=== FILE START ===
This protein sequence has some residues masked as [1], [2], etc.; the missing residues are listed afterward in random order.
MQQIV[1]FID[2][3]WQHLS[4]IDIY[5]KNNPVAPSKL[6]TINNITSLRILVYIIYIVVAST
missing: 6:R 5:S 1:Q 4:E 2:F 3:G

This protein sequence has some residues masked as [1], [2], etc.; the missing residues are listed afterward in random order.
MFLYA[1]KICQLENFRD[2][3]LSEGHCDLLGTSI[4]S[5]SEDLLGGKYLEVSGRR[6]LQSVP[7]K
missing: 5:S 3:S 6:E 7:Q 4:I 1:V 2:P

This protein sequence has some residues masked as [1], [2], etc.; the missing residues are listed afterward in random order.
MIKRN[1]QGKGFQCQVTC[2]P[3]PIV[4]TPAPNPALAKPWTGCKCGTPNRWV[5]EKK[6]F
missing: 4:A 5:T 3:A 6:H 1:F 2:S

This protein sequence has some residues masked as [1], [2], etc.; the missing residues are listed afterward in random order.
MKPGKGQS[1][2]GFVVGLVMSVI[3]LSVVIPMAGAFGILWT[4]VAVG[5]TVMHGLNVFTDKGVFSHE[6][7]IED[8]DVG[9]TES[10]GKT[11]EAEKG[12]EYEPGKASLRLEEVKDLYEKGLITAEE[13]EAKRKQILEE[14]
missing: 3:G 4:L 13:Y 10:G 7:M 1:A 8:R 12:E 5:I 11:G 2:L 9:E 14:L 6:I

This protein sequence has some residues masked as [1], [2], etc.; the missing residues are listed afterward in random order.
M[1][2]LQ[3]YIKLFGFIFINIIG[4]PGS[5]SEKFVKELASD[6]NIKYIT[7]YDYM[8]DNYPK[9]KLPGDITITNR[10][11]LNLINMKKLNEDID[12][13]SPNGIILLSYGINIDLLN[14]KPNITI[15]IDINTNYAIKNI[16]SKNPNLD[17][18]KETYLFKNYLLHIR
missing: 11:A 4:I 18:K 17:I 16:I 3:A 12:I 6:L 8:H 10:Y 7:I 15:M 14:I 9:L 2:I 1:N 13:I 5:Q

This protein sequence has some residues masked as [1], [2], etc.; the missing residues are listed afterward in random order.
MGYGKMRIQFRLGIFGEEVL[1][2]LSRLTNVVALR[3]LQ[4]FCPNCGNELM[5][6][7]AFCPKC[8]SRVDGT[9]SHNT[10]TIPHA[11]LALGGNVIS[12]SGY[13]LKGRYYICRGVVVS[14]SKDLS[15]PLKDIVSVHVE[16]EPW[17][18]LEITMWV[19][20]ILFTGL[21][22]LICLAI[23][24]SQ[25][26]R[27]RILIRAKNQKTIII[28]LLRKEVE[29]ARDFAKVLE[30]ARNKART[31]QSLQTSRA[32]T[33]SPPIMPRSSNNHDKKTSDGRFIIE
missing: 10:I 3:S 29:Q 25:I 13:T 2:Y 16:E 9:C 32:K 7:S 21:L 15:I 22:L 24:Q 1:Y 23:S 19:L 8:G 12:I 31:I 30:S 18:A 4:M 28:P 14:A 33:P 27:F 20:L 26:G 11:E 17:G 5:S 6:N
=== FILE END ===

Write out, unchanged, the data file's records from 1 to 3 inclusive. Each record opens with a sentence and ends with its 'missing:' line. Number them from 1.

This protein sequence has some residues masked as [1], [2], etc.; the missing residues are listed afterward in random order.
MQQIV[1]FID[2][3]WQHLS[4]IDIY[5]KNNPVAPSKL[6]TINNITSLRILVYIIYIVVAST
missing: 6:R 5:S 1:Q 4:E 2:F 3:G

This protein sequence has some residues masked as [1], [2], etc.; the missing residues are listed afterward in random order.
MFLYA[1]KICQLENFRD[2][3]LSEGHCDLLGTSI[4]S[5]SEDLLGGKYLEVSGRR[6]LQSVP[7]K
missing: 5:S 3:S 6:E 7:Q 4:I 1:V 2:P

This protein sequence has some residues masked as [1], [2], etc.; the missing residues are listed afterward in random order.
MIKRN[1]QGKGFQCQVTC[2]P[3]PIV[4]TPAPNPALAKPWTGCKCGTPNRWV[5]EKK[6]F
missing: 4:A 5:T 3:A 6:H 1:F 2:S